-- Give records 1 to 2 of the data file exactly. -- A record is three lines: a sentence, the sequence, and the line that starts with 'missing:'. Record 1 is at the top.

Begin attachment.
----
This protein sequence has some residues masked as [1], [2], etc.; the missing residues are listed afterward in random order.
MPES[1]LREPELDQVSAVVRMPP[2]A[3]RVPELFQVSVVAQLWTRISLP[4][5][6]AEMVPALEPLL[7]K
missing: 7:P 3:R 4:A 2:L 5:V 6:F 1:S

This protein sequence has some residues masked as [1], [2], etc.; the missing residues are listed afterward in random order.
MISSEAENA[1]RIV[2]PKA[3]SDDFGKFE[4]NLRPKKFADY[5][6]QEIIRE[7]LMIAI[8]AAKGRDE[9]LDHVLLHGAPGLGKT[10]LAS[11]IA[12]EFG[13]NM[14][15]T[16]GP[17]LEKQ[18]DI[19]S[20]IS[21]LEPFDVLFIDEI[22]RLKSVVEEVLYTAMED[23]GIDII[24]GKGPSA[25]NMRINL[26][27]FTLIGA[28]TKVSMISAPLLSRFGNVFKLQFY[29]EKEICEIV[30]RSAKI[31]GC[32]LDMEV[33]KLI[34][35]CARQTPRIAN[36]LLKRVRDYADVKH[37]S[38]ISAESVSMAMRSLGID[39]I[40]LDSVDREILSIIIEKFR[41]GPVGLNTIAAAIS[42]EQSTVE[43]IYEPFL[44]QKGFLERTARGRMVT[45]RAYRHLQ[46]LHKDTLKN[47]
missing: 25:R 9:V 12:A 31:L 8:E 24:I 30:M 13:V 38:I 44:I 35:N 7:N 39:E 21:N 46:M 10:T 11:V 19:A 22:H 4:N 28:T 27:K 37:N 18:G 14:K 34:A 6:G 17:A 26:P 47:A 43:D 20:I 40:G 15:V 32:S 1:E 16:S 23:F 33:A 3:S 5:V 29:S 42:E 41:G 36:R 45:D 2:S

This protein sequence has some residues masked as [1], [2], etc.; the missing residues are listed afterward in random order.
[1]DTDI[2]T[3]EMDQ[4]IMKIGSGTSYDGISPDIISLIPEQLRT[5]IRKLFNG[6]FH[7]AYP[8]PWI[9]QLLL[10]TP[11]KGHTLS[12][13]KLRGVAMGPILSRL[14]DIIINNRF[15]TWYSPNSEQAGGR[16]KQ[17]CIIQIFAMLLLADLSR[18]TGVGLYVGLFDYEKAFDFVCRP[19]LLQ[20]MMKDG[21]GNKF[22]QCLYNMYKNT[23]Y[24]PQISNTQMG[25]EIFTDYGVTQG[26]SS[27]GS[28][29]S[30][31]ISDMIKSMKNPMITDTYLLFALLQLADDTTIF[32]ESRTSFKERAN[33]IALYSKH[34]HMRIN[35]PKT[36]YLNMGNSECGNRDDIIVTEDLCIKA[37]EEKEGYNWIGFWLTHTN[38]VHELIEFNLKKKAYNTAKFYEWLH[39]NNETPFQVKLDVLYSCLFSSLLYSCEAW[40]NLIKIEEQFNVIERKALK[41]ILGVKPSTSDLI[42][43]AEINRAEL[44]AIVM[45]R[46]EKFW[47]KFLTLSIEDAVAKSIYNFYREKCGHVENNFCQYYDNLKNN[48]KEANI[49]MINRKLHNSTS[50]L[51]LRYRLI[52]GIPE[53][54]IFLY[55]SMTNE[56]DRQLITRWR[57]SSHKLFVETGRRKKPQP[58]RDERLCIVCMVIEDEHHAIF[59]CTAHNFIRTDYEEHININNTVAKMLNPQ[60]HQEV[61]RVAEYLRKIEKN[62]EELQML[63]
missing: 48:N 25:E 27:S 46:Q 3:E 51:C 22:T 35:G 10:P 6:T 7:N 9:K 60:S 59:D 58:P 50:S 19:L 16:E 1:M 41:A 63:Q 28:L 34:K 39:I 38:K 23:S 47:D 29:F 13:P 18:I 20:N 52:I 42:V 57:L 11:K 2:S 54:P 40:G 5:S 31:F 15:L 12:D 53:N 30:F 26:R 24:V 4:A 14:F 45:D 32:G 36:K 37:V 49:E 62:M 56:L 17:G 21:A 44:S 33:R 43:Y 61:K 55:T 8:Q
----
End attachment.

This protein sequence has some residues masked as [1], [2], etc.; the missing residues are listed afterward in random order.
MPES[1]LREPELDQVSAVVRMPP[2]A[3]RVPELFQVSVVAQLWTRISLP[4][5][6]AEMVPALEPLL[7]K
missing: 7:P 3:R 4:A 2:L 5:V 6:F 1:S

This protein sequence has some residues masked as [1], [2], etc.; the missing residues are listed afterward in random order.
MISSEAENA[1]RIV[2]PKA[3]SDDFGKFE[4]NLRPKKFADY[5][6]QEIIRE[7]LMIAI[8]AAKGRDE[9]LDHVLLHGAPGLGKT[10]LAS[11]IA[12]EFG[13]NM[14][15]T[16]GP[17]LEKQ[18]DI[19]S[20]IS[21]LEPFDVLFIDEI[22]RLKSVVEEVLYTAMED[23]GIDII[24]GKGPSA[25]NMRINL[26][27]FTLIGA[28]TKVSMISAPLLSRFGNVFKLQFY[29]EKEICEIV[30]RSAKI[31]GC[32]LDMEV[33]KLI[34][35]CARQTPRIAN[36]LLKRVRDYADVKH[37]S[38]ISAESVSMAMRSLGID[39]I[40]LDSVDREILSIIIEKFR[41]GPVGLNTIAAAIS[42]EQSTVE[43]IYEPFL[44]QKGFLERTARGRMVT[45]RAYRHLQ[46]LHKDTLKN[47]
missing: 25:R 9:V 12:A 31:L 8:E 24:I 30:M 13:V 38:I 44:I 35:N 7:N 39:E 21:N 46:M 10:T 11:V 19:A 22:H 4:N 28:T 27:K 37:N 18:G 14:K 34:A 6:G 17:A 26:P 47:A 43:D 20:I 40:G 15:V 32:S 1:E 16:S 23:F 33:A 3:S 5:V 29:S 42:E 41:G 36:R 45:D 2:S